Steers from Angus, Angus × Holstein Friesian, Angus × Holstein Friesian-Jersey and Angus × Jersey cows and a Hereford sire were measured for their carcass and meat quality characteristics. Steers from the Angus × Holstein Friesian cows had a greater final body weight and carcass weight (P < 0.05). Steers from Angus × Jersey cows had the lowest carcass weight and dressing-out percentage (P < 0.05). There was a greater fat depth over the rump at 12 and 18 months of age for the steers from Angus cows (P < 0.05) but, not at 24 months of age. The steers had similar meat quality characteristics across the breed groups. Steers from Angus × Holstein Friesian and Angus × Jersey cows had a higher ratio of n6 to n3 fatty acids. Using beef-cross-dairy cows to produce steers for meat production does not impact on meat quality. Using Jersey in the breed cross reduced the carcass tissues in the live weight and the potential meat yield.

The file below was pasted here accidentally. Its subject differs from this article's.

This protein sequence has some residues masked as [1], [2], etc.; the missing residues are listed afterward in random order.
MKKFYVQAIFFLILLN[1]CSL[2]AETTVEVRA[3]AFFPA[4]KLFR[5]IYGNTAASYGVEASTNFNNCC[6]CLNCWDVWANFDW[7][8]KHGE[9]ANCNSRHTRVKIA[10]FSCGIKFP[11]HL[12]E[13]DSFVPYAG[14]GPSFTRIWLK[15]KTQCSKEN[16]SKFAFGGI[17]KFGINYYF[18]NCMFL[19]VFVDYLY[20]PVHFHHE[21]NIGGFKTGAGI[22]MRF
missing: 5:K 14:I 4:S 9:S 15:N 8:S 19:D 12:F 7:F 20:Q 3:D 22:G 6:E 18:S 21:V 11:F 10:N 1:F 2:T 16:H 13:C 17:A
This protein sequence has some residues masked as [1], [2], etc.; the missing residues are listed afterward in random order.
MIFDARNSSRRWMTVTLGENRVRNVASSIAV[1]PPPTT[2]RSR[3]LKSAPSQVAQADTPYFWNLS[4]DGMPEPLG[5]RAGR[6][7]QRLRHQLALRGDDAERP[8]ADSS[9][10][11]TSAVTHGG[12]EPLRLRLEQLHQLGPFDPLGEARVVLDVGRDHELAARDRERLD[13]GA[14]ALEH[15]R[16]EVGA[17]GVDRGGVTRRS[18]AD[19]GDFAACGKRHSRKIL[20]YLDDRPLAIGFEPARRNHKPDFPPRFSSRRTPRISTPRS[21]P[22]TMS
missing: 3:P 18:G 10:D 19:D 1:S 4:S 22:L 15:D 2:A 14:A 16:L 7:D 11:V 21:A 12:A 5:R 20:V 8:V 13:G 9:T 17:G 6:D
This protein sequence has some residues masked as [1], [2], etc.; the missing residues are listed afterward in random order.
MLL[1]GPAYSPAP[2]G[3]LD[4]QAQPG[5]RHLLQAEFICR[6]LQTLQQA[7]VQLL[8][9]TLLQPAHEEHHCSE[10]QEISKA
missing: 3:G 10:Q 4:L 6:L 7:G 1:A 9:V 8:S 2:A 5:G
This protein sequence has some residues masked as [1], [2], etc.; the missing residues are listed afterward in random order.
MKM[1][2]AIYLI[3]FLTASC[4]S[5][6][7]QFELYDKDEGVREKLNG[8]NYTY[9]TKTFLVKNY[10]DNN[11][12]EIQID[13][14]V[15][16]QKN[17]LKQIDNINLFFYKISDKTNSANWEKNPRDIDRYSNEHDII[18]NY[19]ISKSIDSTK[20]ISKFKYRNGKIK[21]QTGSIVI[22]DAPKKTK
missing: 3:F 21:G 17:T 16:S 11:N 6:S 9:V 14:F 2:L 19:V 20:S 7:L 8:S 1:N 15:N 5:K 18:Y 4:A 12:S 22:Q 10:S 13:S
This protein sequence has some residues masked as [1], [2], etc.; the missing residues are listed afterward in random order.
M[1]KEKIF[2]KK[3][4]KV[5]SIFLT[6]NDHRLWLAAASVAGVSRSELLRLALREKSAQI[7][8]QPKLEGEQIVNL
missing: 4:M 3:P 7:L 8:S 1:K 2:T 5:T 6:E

Coleman, L. W., Hickson, R. E., Schreurs, N. M., Martin, N. P., Kenyon, P. R., Lopez-Villalobos, N., & Morris, S. T. (2016). Carcass characteristics and meat quality of Hereford sired steers born to beef-cross-dairy and Angus breeding cows. Meat Science, 121, 403–408. https://doi.org/10.1016/j.meatsci.2016.07.011